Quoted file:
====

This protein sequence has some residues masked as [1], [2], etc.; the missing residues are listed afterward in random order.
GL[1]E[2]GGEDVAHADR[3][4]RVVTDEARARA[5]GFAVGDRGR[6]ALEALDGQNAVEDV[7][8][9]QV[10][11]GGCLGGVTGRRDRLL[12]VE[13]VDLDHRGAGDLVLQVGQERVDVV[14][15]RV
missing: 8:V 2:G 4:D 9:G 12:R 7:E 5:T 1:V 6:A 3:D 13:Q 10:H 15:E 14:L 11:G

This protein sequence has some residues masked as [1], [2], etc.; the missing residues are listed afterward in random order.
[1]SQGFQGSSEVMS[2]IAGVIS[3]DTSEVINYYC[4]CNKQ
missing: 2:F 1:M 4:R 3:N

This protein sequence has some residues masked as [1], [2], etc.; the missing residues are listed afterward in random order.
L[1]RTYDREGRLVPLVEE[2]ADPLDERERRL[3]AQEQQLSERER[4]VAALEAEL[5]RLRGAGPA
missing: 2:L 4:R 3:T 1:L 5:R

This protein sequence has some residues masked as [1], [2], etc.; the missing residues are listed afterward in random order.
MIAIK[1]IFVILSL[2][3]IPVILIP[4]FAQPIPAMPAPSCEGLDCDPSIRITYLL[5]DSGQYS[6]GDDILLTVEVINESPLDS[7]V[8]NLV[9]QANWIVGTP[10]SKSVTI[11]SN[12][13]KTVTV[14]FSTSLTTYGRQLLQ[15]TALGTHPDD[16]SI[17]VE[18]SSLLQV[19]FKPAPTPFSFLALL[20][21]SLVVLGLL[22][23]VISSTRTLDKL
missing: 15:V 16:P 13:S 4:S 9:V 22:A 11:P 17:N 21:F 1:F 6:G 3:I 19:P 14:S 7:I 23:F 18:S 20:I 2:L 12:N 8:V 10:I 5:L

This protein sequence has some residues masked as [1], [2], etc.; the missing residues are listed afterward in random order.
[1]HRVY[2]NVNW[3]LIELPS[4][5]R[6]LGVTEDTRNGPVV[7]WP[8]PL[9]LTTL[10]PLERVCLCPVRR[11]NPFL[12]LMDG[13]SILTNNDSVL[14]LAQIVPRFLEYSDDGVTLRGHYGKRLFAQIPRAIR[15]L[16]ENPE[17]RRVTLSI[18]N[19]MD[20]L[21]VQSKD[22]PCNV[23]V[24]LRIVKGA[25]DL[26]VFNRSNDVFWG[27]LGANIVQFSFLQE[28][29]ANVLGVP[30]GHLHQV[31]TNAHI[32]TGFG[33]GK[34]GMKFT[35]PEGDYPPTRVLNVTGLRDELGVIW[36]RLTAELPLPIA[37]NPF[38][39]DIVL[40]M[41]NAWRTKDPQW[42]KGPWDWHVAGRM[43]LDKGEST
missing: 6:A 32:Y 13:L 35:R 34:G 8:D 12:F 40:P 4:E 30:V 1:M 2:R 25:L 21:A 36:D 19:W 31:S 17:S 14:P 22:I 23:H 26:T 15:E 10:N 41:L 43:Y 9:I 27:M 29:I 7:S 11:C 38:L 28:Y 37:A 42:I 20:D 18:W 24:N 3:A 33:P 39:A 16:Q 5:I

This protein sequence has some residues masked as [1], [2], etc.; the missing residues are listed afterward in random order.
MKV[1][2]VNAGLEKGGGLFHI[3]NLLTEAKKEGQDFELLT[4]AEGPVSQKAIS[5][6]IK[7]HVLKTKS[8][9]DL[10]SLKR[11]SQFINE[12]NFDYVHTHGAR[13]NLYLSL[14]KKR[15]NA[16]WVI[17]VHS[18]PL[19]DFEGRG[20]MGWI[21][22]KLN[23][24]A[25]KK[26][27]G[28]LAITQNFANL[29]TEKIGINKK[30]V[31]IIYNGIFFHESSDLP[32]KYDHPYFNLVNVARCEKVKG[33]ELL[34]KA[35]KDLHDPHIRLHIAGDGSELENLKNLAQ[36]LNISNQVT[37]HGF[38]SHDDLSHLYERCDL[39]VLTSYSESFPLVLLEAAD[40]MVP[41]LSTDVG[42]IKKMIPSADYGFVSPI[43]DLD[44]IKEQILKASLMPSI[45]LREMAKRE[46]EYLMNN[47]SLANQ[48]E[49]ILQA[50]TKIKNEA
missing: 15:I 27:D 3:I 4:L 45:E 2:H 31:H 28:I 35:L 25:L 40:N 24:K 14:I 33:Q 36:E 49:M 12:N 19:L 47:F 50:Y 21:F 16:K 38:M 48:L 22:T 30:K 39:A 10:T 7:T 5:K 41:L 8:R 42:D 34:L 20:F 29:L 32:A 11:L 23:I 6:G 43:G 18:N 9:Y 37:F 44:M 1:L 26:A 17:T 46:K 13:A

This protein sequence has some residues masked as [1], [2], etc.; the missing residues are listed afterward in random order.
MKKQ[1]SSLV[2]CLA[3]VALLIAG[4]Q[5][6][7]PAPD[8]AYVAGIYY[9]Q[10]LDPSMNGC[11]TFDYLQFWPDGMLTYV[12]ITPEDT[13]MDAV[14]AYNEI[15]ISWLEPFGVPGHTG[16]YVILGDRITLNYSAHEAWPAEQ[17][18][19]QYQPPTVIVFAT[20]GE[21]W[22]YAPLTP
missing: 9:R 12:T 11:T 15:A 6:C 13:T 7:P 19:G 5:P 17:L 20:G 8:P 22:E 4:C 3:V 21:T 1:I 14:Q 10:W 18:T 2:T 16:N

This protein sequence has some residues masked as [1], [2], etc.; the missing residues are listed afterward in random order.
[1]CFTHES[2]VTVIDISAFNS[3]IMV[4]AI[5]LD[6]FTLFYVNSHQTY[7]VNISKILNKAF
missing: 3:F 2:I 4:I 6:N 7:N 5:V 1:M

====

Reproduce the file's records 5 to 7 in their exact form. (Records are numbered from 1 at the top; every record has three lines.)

This protein sequence has some residues masked as [1], [2], etc.; the missing residues are listed afterward in random order.
[1]HRVY[2]NVNW[3]LIELPS[4][5]R[6]LGVTEDTRNGPVV[7]WP[8]PL[9]LTTL[10]PLERVCLCPVRR[11]NPFL[12]LMDG[13]SILTNNDSVL[14]LAQIVPRFLEYSDDGVTLRGHYGKRLFAQIPRAIR[15]L[16]ENPE[17]RRVTLSI[18]N[19]MD[20]L[21]VQSKD[22]PCNV[23]V[24]LRIVKGA[25]DL[26]VFNRSNDVFWG[27]LGANIVQFSFLQE[28][29]ANVLGVP[30]GHLHQV[31]TNAHI[32]TGFG[33]GK[34]GMKFT[35]PEGDYPPTRVLNVTGLRDELGVIW[36]RLTAELPLPIA[37]NPF[38][39]DIVL[40]M[41]NAWRTKDPQW[42]KGPWDWHVAGRM[43]LDKGEST
missing: 6:A 32:Y 13:L 35:R 34:G 8:D 12:F 40:P 4:E 30:V 1:M 2:R 25:L 21:A 36:D 19:W 31:S 17:S 14:P 22:I 23:H 26:T 15:E 10:N 41:L 43:Y 9:I 27:M 29:I 7:S 11:C 38:L 28:Y 37:A 42:I 20:D 18:W 24:N 3:A 33:P 39:A 16:Q 5:I

This protein sequence has some residues masked as [1], [2], etc.; the missing residues are listed afterward in random order.
MKV[1][2]VNAGLEKGGGLFHI[3]NLLTEAKKEGQDFELLT[4]AEGPVSQKAIS[5][6]IK[7]HVLKTKS[8][9]DL[10]SLKR[11]SQFINE[12]NFDYVHTHGAR[13]NLYLSL[14]KKR[15]NA[16]WVI[17]VHS[18]PL[19]DFEGRG[20]MGWI[21][22]KLN[23][24]A[25]KK[26][27]G[28]LAITQNFANL[29]TEKIGINKK[30]V[31]IIYNGIFFHESSDLP[32]KYDHPYFNLVNVARCEKVKG[33]ELL[34]KA[35]KDLHDPHIRLHIAGDGSELENLKNLAQ[36]LNISNQVT[37]HGF[38]SHDDLSHLYERCDL[39]VLTSYSESFPLVLLEAAD[40]MVP[41]LSTDVG[42]IKKMIPSADYGFVSPI[43]DLD[44]IKEQILKASLMPSI[45]LREMAKRE[46]EYLMNN[47]SLANQ[48]E[49]ILQA[50]TKIKNEA
missing: 15:I 27:D 3:I 4:L 45:E 2:H 31:H 28:I 35:L 25:L 40:N 24:K 14:I 33:Q 36:E 49:M 12:N 19:L 47:F 50:Y 21:F 16:K 38:M 48:L 22:T 30:K 39:A 10:T 7:T 5:K 41:L 8:R 42:D 34:L 20:F 29:L 32:A 11:L 23:I 6:G 43:G 18:N 9:Y 37:F 44:M 1:L 26:A 17:T 46:K 13:A

This protein sequence has some residues masked as [1], [2], etc.; the missing residues are listed afterward in random order.
MKKQ[1]SSLV[2]CLA[3]VALLIAG[4]Q[5][6][7]PAPD[8]AYVAGIYY[9]Q[10]LDPSMNGC[11]TFDYLQFWPDGMLTYV[12]ITPEDT[13]MDAV[14]AYNEI[15]ISWLEPFGVPGHTG[16]YVILGDRITLNYSAHEAWPAEQ[17][18][19]QYQPPTVIVFAT[20]GE[21]W[22]YAPLTP
missing: 9:R 12:T 11:T 15:A 6:C 13:T 7:P 19:G 5:P 17:L 20:G 8:P 22:E 4:C 3:V 21:T 1:I 14:Q 10:W 18:T 2:T 16:N